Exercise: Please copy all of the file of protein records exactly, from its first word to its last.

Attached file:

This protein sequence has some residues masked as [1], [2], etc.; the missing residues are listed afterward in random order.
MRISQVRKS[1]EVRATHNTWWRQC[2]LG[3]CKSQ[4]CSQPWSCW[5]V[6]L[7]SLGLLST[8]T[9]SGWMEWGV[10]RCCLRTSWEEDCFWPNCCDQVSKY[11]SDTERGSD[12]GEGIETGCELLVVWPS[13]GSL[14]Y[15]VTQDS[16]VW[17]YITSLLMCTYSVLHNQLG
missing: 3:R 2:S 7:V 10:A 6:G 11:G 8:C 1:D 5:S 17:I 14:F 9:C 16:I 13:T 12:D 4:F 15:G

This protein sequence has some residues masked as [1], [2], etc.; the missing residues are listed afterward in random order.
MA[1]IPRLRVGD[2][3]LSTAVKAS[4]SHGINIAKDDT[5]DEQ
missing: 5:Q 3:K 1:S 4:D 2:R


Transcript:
This protein sequence has some residues masked as [1], [2], etc.; the missing residues are listed afterward in random order.
MRISQVRKS[1]EVRATHNTWWRQC[2]LG[3]CKSQ[4]CSQPWSCW[5]V[6]L[7]SLGLLST[8]T[9]SGWMEWGV[10]RCCLRTSWEEDCFWPNCCDQVSKY[11]SDTERGSD[12]GEGIETGCELLVVWPS[13]GSL[14]Y[15]VTQDS[16]VW[17]YITSLLMCTYSVLHNQLG
missing: 3:R 2:S 7:V 10:A 6:G 11:G 8:C 1:D 5:S 17:I 14:F 9:C 16:I 13:T 12:D 4:F 15:G

This protein sequence has some residues masked as [1], [2], etc.; the missing residues are listed afterward in random order.
MA[1]IPRLRVGD[2][3]LSTAVKAS[4]SHGINIAKDDT[5]DEQ
missing: 5:Q 3:K 1:S 4:D 2:R